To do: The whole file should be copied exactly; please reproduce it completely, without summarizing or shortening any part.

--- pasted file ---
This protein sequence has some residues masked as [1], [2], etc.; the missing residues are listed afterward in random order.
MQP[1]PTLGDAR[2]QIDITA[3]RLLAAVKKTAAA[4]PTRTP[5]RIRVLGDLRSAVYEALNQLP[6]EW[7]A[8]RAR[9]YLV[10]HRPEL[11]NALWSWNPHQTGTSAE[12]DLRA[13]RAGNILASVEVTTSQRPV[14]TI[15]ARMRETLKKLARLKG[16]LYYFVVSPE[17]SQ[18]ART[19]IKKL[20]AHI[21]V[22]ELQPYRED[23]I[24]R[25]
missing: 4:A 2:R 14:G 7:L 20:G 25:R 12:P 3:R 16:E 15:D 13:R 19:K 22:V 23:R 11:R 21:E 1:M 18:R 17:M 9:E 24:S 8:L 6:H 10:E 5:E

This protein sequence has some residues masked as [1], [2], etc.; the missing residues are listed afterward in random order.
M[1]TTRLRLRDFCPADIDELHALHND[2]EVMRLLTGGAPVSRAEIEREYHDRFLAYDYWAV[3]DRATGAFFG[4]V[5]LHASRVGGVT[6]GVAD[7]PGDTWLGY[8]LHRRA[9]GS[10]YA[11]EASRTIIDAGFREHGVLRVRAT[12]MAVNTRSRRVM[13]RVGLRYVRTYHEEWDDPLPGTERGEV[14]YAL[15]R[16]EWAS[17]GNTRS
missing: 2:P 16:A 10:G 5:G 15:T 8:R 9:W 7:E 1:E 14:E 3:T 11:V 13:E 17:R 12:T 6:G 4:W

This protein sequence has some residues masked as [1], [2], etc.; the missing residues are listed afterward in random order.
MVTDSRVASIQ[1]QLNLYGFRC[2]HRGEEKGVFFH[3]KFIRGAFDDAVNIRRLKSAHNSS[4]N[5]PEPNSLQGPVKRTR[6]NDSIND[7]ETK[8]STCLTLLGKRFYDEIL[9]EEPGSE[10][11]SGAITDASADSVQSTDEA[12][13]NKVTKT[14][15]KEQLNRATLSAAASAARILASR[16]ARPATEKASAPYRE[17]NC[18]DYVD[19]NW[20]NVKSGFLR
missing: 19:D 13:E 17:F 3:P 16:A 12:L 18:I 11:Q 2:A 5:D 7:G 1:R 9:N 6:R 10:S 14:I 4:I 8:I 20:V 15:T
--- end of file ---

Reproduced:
This protein sequence has some residues masked as [1], [2], etc.; the missing residues are listed afterward in random order.
MQP[1]PTLGDAR[2]QIDITA[3]RLLAAVKKTAAA[4]PTRTP[5]RIRVLGDLRSAVYEALNQLP[6]EW[7]A[8]RAR[9]YLV[10]HRPEL[11]NALWSWNPHQTGTSAE[12]DLRA[13]RAGNILASVEVTTSQRPV[14]TI[15]ARMRETLKKLARLKG[16]LYYFVVSPE[17]SQ[18]ART[19]IKKL[20]AHI[21]V[22]ELQPYRED[23]I[24]R[25]
missing: 4:A 2:R 14:G 7:L 20:G 25:R 12:P 3:R 16:E 15:D 13:R 19:K 22:V 23:R 11:R 21:E 1:M 18:R 17:M 9:E 24:S 8:L 6:H 10:E 5:E

This protein sequence has some residues masked as [1], [2], etc.; the missing residues are listed afterward in random order.
M[1]TTRLRLRDFCPADIDELHALHND[2]EVMRLLTGGAPVSRAEIEREYHDRFLAYDYWAV[3]DRATGAFFG[4]V[5]LHASRVGGVT[6]GVAD[7]PGDTWLGY[8]LHRRA[9]GS[10]YA[11]EASRTIIDAGFREHGVLRVRAT[12]MAVNTRSRRVM[13]RVGLRYVRTYHEEWDDPLPGTERGEV[14]YAL[15]R[16]EWAS[17]GNTRS
missing: 2:P 16:A 10:G 5:G 15:T 8:R 9:W 7:E 1:E 14:E 3:T 11:V 13:E 17:R 12:T 6:G 4:W

This protein sequence has some residues masked as [1], [2], etc.; the missing residues are listed afterward in random order.
MVTDSRVASIQ[1]QLNLYGFRC[2]HRGEEKGVFFH[3]KFIRGAFDDAVNIRRLKSAHNSS[4]N[5]PEPNSLQGPVKRTR[6]NDSIND[7]ETK[8]STCLTLLGKRFYDEIL[9]EEPGSE[10][11]SGAITDASADSVQSTDEA[12][13]NKVTKT[14][15]KEQLNRATLSAAASAARILASR[16]ARPATEKASAPYRE[17]NC[18]DYVD[19]NW[20]NVKSGFLR
missing: 19:D 13:E 17:F 3:P 16:A 12:L 18:I 11:Q 2:A 5:D 7:G 1:R 9:N 6:R 10:S 14:I 4:I 8:I 20:V 15:T